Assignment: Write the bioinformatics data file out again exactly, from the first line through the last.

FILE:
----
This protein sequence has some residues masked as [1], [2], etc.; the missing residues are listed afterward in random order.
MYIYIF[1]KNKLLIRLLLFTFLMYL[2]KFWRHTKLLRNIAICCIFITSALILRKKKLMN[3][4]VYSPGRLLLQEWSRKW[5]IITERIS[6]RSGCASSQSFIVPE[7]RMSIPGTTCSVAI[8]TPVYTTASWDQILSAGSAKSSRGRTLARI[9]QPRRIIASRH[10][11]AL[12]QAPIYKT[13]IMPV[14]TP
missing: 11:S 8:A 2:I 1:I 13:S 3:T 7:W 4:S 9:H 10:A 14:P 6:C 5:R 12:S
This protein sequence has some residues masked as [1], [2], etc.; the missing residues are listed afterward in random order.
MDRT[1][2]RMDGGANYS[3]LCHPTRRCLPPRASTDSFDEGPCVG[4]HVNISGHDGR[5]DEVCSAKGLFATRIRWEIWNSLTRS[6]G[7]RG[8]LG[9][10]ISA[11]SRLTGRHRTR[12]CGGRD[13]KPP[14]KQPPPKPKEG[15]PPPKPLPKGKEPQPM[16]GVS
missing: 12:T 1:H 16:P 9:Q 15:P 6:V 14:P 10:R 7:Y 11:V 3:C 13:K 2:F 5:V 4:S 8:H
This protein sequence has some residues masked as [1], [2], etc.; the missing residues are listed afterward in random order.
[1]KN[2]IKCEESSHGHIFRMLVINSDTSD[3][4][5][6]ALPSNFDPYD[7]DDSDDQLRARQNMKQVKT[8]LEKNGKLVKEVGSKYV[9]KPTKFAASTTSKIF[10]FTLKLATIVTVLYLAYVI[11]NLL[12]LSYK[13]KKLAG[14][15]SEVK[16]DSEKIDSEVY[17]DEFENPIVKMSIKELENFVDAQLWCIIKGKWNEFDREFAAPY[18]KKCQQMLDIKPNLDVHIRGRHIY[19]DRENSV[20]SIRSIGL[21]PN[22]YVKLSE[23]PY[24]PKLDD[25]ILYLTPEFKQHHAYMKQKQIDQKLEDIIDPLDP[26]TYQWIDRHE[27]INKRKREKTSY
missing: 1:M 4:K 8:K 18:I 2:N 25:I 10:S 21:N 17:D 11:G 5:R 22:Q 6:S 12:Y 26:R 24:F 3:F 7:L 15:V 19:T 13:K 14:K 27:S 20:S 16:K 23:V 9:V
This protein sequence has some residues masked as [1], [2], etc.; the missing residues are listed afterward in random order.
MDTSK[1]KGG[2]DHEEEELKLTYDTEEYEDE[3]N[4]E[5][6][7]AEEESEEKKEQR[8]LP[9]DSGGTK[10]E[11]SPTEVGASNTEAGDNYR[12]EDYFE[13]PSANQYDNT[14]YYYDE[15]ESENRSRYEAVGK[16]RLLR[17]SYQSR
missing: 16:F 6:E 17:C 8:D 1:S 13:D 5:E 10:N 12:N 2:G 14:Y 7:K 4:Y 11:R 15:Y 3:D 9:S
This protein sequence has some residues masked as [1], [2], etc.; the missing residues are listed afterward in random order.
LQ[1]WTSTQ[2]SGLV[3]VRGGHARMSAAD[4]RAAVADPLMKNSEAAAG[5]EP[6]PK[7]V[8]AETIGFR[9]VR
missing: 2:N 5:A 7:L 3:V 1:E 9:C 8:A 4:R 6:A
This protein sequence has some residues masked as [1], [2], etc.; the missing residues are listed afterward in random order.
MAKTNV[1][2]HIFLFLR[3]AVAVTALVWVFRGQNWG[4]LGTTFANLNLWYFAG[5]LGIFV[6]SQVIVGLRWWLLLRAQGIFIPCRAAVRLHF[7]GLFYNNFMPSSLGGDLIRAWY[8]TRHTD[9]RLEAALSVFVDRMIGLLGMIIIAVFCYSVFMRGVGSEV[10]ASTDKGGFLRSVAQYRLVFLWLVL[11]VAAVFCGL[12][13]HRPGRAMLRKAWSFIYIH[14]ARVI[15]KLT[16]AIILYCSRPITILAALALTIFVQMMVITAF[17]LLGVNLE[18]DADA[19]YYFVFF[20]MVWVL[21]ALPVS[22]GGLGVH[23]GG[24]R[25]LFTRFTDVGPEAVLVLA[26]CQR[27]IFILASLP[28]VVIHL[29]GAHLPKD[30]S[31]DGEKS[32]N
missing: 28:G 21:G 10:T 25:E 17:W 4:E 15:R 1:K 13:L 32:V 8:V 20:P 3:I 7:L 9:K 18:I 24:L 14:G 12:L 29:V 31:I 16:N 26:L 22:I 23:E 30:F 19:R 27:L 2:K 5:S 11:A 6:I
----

This protein sequence has some residues masked as [1], [2], etc.; the missing residues are listed afterward in random order.
MYIYIF[1]KNKLLIRLLLFTFLMYL[2]KFWRHTKLLRNIAICCIFITSALILRKKKLMN[3][4]VYSPGRLLLQEWSRKW[5]IITERIS[6]RSGCASSQSFIVPE[7]RMSIPGTTCSVAI[8]TPVYTTASWDQILSAGSAKSSRGRTLARI[9]QPRRIIASRH[10][11]AL[12]QAPIYKT[13]IMPV[14]TP
missing: 11:S 8:A 2:I 1:I 13:S 3:T 7:W 4:S 9:H 10:A 14:P 6:C 5:R 12:S
This protein sequence has some residues masked as [1], [2], etc.; the missing residues are listed afterward in random order.
MDRT[1][2]RMDGGANYS[3]LCHPTRRCLPPRASTDSFDEGPCVG[4]HVNISGHDGR[5]DEVCSAKGLFATRIRWEIWNSLTRS[6]G[7]RG[8]LG[9][10]ISA[11]SRLTGRHRTR[12]CGGRD[13]KPP[14]KQPPPKPKEG[15]PPPKPLPKGKEPQPM[16]GVS
missing: 12:T 1:H 16:P 9:Q 15:P 6:V 14:P 10:R 7:Y 11:V 3:C 13:K 2:F 5:V 4:S 8:H
This protein sequence has some residues masked as [1], [2], etc.; the missing residues are listed afterward in random order.
[1]KN[2]IKCEESSHGHIFRMLVINSDTSD[3][4][5][6]ALPSNFDPYD[7]DDSDDQLRARQNMKQVKT[8]LEKNGKLVKEVGSKYV[9]KPTKFAASTTSKIF[10]FTLKLATIVTVLYLAYVI[11]NLL[12]LSYK[13]KKLAG[14][15]SEVK[16]DSEKIDSEVY[17]DEFENPIVKMSIKELENFVDAQLWCIIKGKWNEFDREFAAPY[18]KKCQQMLDIKPNLDVHIRGRHIY[19]DRENSV[20]SIRSIGL[21]PN[22]YVKLSE[23]PY[24]PKLDD[25]ILYLTPEFKQHHAYMKQKQIDQKLEDIIDPLDP[26]TYQWIDRHE[27]INKRKREKTSY
missing: 1:M 4:K 8:K 18:I 2:N 25:I 10:S 21:N 17:D 11:G 5:R 22:Q 6:S 12:Y 26:R 24:F 3:F 7:L 15:V 19:T 13:K 14:K 27:S 20:S 16:K 23:V 9:V
This protein sequence has some residues masked as [1], [2], etc.; the missing residues are listed afterward in random order.
MDTSK[1]KGG[2]DHEEEELKLTYDTEEYEDE[3]N[4]E[5][6][7]AEEESEEKKEQR[8]LP[9]DSGGTK[10]E[11]SPTEVGASNTEAGDNYR[12]EDYFE[13]PSANQYDNT[14]YYYDE[15]ESENRSRYEAVGK[16]RLLR[17]SYQSR
missing: 16:F 6:E 17:C 8:D 1:S 13:D 5:E 10:N 12:N 2:G 14:Y 7:K 4:Y 11:R 15:Y 3:D 9:S
This protein sequence has some residues masked as [1], [2], etc.; the missing residues are listed afterward in random order.
LQ[1]WTSTQ[2]SGLV[3]VRGGHARMSAAD[4]RAAVADPLMKNSEAAAG[5]EP[6]PK[7]V[8]AETIGFR[9]VR
missing: 2:N 5:A 7:L 3:V 1:E 9:C 8:A 4:R 6:A
This protein sequence has some residues masked as [1], [2], etc.; the missing residues are listed afterward in random order.
MAKTNV[1][2]HIFLFLR[3]AVAVTALVWVFRGQNWG[4]LGTTFANLNLWYFAG[5]LGIFV[6]SQVIVGLRWWLLLRAQGIFIPCRAAVRLHF[7]GLFYNNFMPSSLGGDLIRAWY[8]TRHTD[9]RLEAALSVFVDRMIGLLGMIIIAVFCYSVFMRGVGSEV[10]ASTDKGGFLRSVAQYRLVFLWLVL[11]VAAVFCGL[12][13]HRPGRAMLRKAWSFIYIH[14]ARVI[15]KLT[16]AIILYCSRPITILAALALTIFVQMMVITAF[17]LLGVNLE[18]DADA[19]YYFVFF[20]MVWVL[21]ALPVS[22]GGLGVH[23]GG[24]R[25]LFTRFTDVGPEAVLVLA[26]CQR[27]IFILASLP[28]VVIHL[29]GAHLPKD[30]S[31]DGEKS[32]N
missing: 28:G 21:G 10:T 25:E 17:W 4:E 15:R 1:K 13:L 32:V 8:V 20:P 3:I 7:L 9:K 18:I 24:L 14:G 12:L 29:V 31:I 16:N 26:L 22:I 23:E 30:F 19:R 27:L 2:K 5:S 11:A 6:I